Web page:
“This is an insightful well written study of an American writer whose vision and depth are yet to be fully appreciated. A Sunrise Brighter Still should help to elevate the works of Frank Waters to the level they so richly deserve.”
Jack Kean, Colorado Libraries
“Blackburn’s book succeeds and presciently proclaims Waters’ genius...It is an altogether exceptional book deserving the widest audience.”
Robert W. Smith, The Bloomsbury Review
“Readers who collect Waters’ books must add this brilliant, critical study to their collection.”
Books of the Southwest
Novelist and critic Alexander Blackburn credits Waters’s novels such as The Man Who Killed the Deer, Pike’s Peak, People of the Valley, and The Woman at Otowi Crossing with creating a worldview that transcends modern materialism and rationalism. Central to Waters’s vision, he suggests, is the individual in whom are concentrated the creative powers of the universe. Having attained higher consciousness, the transformed individual then exemplifies the possibilities of which our minds, operating in society, are capable. Thus Waters's vision of our common humanity in the process of creative enlargement engenders a feeling of hope and sanctuary in the modern age. Blackburn finds parallels not only in Eastern mysticism and ancient Mesoamerican wisdom, but also in modern depth psychology, neuroscience, and post-Einsteinian physics.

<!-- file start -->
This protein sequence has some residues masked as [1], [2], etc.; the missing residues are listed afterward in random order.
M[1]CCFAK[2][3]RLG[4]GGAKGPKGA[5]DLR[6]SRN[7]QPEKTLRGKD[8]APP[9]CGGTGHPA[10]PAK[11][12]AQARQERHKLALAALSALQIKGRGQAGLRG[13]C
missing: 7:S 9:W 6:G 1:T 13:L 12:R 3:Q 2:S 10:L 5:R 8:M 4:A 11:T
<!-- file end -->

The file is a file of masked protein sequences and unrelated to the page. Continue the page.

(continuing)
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Although the short story has often been called America’s unique contribution to the world’s literature, relatively few critics have taken the form seriously. May’s collection of essays by popular commentators, academic critics, and short story writers attempts to assess the reasons for this neglect and provides significant theoretical directions for a reevaluation of the form. The essays range from discussions by Poe to comments by John Cheever.
Pamela Finnegan provides a detailed criticism of a major novel written by one of Chile’s leading literary figures. She analyzes the symbolism and the use of language in The Obscene Bird of Night, showing that the novel’s world becomes an icon characterized by entropy, parody, and materiality.
“In addition to his accomplishments as a talented novelist, a thorough historian, and an excellent essayist, Frank Waters is that rare breed of man who has merged heart and mind early in his life and moved forward to confront ultimate questions. This dilemma of faith and heritage, religion and identity, and commitment and comfort has never been resolved intellectually.